Voyager Torture: Initiations (Season 2, Episode 18)

Vincent   May 26, 2014   Comments Off on Voyager Torture: Initiations (Season 2, Episode 18)


Voyager Torture features Vincent reviewing an episode of Star Trek Voyager that he’s seen for the first time and Chris Piers creating a drawing based on that episode based solely on Vincent’s review and never having seen the show.

Wow this episode is ripe for a fan fiction rewrite. Chakotay captures a young boy who is on a quest to complete a manhood ritual and the two end up on a planet alone together. Yikes.

Basically I just told you the episode, but I’ll elaborate a bit more. Chakotay has to do some made up native American ritual (it may be real, but knowing the writers didn’t even specify what tribe he’s from, I’ll just assume it’s made up) that has him in a shuttle all alone from the Voyager. You know, just like all the ancient native Americans used to do, leaving their big spaceships to hang out in a little spaceship.

Of course he can’t complete his ritual, because some Kazon decide to attack him for being in their territory. A young boy volunteers in order to “earn his name”, basically become a warrior. This Kazon is played by Aron Eisenberg who also played Nog on DS9. You’ll instantly recognize him from his voice. Despite being able to tell who he is, he’s still one of the better parts of the episode.

Not-Nog attacks Chakotay and he fails. His ship is destroyed by Chakotay in his shuttle (has a shuttle ever before won in one on one combat) and Chakotay beams Not-Nog aboard before Not-Nog’s ship is destroyed. When Chakotay decides to bring Not-Nog back, they’re brought aboard the Kazon vessel. We learn that since Not-Nog has failed, he’ll never earn his name and he’s basically a super loser whose life is worse than death. Want to hear a fun fact? This episode was rewritten because they Kazon were originally coming off as warmed over Klingons. I don’t know what they changed, but mission failed. Every moment these Kazon appear on screen I feel like the writers are screaming, “I wish we had real Klingons!”

I can’t stress how lame the Kazon are as villains. They are so pathetic that they don’t warrant any kind of fear or danger. Their technology sucks and their very look inspires laughs. Their uniform looks like a dirty outfit from Dragon Ball Z, their prosthetics look like the make up person gave up half way before finishing Klingon makeup, and their hair looks like that of a homeless person walking around with leaves and twigs in it. I have no hope that this show can save Kazon, like Next Generation did with the Ferengi (who when first showed up were really pathetic, then turned into an interesting species)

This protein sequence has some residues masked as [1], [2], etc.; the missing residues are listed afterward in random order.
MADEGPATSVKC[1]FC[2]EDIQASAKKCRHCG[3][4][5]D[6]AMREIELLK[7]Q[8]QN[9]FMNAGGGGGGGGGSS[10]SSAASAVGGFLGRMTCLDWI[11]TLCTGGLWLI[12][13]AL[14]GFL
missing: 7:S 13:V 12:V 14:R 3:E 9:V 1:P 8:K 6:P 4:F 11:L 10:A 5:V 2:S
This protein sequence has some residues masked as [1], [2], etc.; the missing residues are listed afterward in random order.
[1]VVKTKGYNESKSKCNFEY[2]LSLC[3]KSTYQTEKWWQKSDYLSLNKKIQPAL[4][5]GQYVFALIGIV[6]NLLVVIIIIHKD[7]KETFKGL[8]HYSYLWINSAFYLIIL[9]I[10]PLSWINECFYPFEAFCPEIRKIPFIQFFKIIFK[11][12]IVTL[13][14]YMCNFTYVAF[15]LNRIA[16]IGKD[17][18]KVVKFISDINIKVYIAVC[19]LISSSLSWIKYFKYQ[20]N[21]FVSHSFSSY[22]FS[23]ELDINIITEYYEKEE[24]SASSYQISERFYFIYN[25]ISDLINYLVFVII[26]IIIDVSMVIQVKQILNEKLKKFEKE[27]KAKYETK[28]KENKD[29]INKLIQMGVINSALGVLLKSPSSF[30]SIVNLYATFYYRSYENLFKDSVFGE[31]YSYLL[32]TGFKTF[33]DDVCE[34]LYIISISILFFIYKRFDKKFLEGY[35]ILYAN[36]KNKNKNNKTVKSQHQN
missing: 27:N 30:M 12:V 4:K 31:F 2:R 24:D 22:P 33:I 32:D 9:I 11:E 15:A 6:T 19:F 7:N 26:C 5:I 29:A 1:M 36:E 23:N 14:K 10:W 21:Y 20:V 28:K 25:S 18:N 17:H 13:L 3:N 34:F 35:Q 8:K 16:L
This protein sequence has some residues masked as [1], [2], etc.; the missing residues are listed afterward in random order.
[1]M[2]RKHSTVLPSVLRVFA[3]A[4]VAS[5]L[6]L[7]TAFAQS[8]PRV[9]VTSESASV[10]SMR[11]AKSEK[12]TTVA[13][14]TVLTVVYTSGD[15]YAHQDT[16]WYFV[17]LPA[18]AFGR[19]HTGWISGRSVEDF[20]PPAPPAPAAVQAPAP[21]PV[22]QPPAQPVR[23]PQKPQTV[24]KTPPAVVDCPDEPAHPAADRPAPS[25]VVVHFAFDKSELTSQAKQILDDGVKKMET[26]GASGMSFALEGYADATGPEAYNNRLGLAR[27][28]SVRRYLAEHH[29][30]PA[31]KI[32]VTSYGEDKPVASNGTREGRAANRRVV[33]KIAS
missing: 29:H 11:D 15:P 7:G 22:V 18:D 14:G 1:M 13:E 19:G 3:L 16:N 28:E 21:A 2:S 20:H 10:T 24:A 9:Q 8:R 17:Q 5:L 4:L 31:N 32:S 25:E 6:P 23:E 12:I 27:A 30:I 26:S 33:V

Okay, done with that tangent for now. Chakotay escapes when the leader of this band of Kazon gives him a gun to kill Not-Nog. Another brilliant move by the Kazon. Chakotay takes the head Kazon hostage and makes for his shuttle. Not-Nog escapes with Chakotay because he’s pretty much got nothing else to lose. In a stunning act of stupidity, Chakotay doesn’t leave with his hostage, which allows the Kazon to fire upon his shuttle. Sigh.

Chakotay and Not-Nog are transported to the surface of a moon that looks like every desert planet that the original series crew stumbled upon. It’s not just any rocky desert planet, though. It’s the deadly Kazon training grounds! What follows is Chakotay hanging out in a cave with Not-Nog as they discuss their different outlooks on life and the Voyager crew tracking down Chakotay. They do, but are double crossed by the Kazon (surprise) who find Not-Nog and Chakotay. Chakotay acts like he’s Not-Nog’s captive and wants to have Not-Nog kill him so he can earn his name and go back to his people, afterwards to be revived by the Voyager crew. Instead, Not-Nog kills his leader and pledges allegiance to the former second in command and then they let Chakotay go.


The episode ends with Chakotay performing his ritual in his own quarters, proving he could have done that in the first place without risking one of their (supposedly) limited shuttles.

Least Annoying Characters:

Chakotay (despite the ritual stuff), Tom Paris, The Doctor

Most Torturous Moment:

Having to accept that the writers are really trying to make the Kazon viable adversaries.

Chris Art Accuracy:

While they never got this close in the episode, the interpretation by Chris evokes more of a father son bond that I rather would have seen. Hell, the kid could have joined the crew and earned his manhood by killing Neelix.

Torture Score: 3 out of 5 Neelixes

3 of 5 Neelix